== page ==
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Buying a new car online gets easier

The country's largest dealer group experiments with a system that lets people buy a new car and trade in their old one entirely on the Web.

By Peter Valdes-Dapena, CNNMoney.com staff writer

NEW YORK (CNNMoney.com) -- AutoNation wants to take online car-buying all the way to the end of the road.

Instead of just offering a price online, the country's biggest auto dealer is guiding selected buyers through the entire purchase - including arranging the trade-in and delivery of the new car - without them ever having to set foot in a dealership.

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"Our whole thing is we've got a vision for what customers want," said AutoNation (Charts, Fortune 500) president Mike Maroone.

About 60 percent of new car shoppers already use the Internet to research cars, according to Jupiter Research, but only about five percent say they're interested in actually completing the sale online.

Web sites like Carsdirect.com automate the price negotiation process, allowing customers to get a firm price but, ultimately, the buying process is finalized by one of its partner dealerships. And it's up to customers to arrange the trade-in or sale of their current car.

At TeamDirect.com, a Web site for some of AutoNation's Atlanta-area car dealers - this is a test process currently involving only Atlanta-area dealers -customers can search dealer inventory and click on a car they're interested in. The resulting "Details" page will list the car's suggested retail price and the dealership's "online price." In theory, there is no negotiation in the online process.

Next to a picture of the car and the price, there's a blue button that says "Buy Direct," for those willing to commit right away.

Customers then fill out an information form and get a call from an AutoNation representative. The Web site explains that the call will be from "a specially trained vehicle specialist who does not work in the dealership."

For shoppers who aren't quite ready to buy a car sight unseen, there are links to, among other things, "Value your trade-in" or "Apply for credit." Customers can also schedule a test drive using an online form.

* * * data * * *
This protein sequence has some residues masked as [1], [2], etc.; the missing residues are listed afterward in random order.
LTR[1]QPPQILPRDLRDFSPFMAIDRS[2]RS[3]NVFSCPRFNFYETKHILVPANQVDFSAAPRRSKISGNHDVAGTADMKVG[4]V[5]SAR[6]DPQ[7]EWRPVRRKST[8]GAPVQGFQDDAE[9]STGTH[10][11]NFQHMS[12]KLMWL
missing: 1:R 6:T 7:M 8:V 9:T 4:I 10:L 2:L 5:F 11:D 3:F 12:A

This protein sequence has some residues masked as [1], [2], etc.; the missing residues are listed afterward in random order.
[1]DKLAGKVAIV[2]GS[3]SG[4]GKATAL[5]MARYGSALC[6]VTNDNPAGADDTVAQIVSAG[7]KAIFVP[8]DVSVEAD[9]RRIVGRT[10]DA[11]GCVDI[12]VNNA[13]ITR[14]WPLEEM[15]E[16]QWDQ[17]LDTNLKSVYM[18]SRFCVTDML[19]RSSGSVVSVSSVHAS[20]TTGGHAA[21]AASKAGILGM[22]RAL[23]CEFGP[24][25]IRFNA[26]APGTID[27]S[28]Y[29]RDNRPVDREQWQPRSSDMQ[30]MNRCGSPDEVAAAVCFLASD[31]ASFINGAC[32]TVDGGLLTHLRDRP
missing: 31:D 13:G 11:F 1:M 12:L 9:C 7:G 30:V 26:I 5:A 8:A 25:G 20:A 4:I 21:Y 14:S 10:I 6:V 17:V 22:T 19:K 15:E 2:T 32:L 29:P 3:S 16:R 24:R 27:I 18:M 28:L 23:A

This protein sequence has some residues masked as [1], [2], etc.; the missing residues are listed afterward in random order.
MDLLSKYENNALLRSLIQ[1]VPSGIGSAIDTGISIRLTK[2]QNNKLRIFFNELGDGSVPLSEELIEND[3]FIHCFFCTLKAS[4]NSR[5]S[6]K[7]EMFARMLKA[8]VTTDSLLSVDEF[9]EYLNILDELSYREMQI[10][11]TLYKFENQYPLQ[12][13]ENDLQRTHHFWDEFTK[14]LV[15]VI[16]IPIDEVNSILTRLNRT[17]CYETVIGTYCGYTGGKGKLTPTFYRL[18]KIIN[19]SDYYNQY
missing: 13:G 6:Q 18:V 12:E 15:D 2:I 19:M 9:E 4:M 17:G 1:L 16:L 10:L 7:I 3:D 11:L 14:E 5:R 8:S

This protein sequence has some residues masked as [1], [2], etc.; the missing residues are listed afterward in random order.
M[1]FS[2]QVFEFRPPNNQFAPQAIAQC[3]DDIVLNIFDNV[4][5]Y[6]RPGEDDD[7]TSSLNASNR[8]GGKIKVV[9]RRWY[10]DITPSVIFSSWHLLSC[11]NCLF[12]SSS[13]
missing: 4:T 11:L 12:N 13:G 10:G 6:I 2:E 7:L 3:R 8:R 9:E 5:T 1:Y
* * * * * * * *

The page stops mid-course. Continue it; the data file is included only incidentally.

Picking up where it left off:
Both the "credit" and "trade-in" links ultimately end in a form that sends contact information to AutoNation. Again, you've been gently started on your way to purchasing a car.

Once everything's done, customers can opt to have the car delivered to their home or office. The trade-in can be dropped off at the dealership or at a convenient location. AutoNation will accept the online valuation for the trade-in provided the customer has accurately described the vehicle's mileage and condition, said Maroone.

Moving the car buying process, as much as possible, out of the dealership can have huge advantages for customers, said Phil Reed, consumer advice editor for the automotive Web site Edmunds.com, provided shoppers are careful and aware of what they're doing.

"I think that the auto business can really benefit from new sales practices," he said.

Discussing prices with dealers over the phone or through email can allow customers to take their own time to assess the offers and do more research.

The vast majority of car buyers still cut a deal the old-fashioned way, said Reed, which means sitting down at the dealership - often more than one - to negotiate a price in person, a process that can take hours in a single stretch.

"There's just this ingrained feeling that that's what car buying is and it can't be avoided," said Reed.

But customers can already buy most new cars without going to the dealer in person, he said. Most dealerships now have salespeople whose job is to deal with customers who want to negotiate a deal by telephone or email.

Customers have to be careful not to buy a car out of convenience, without first researching alternatives, said Reed.

Rather than accepting a set price from AutoNation, CarsDirect.com, or any Web site, for example, consumers should check general market prices at Web sites like Edmunds.com and KBB.com, Reed said, as well as getting competing prices from other dealers.

And no one should ever buy a car he or she has not personally test driven, said Lauren Fix, author of "Lauren Fix's Guide to Loving Your Car."

You shouldn't rely on reviewers, even ones whose opinion you respect, to decide whether a car is right for you, Fix said.

"Seating comfort and visibility are completely different from you to me and anybody else," said Fix.

Also, always check with your local Better Business Bureau before buying a car from any dealership, she said, to make sure the store doesn't have a long list of complaints. Top of page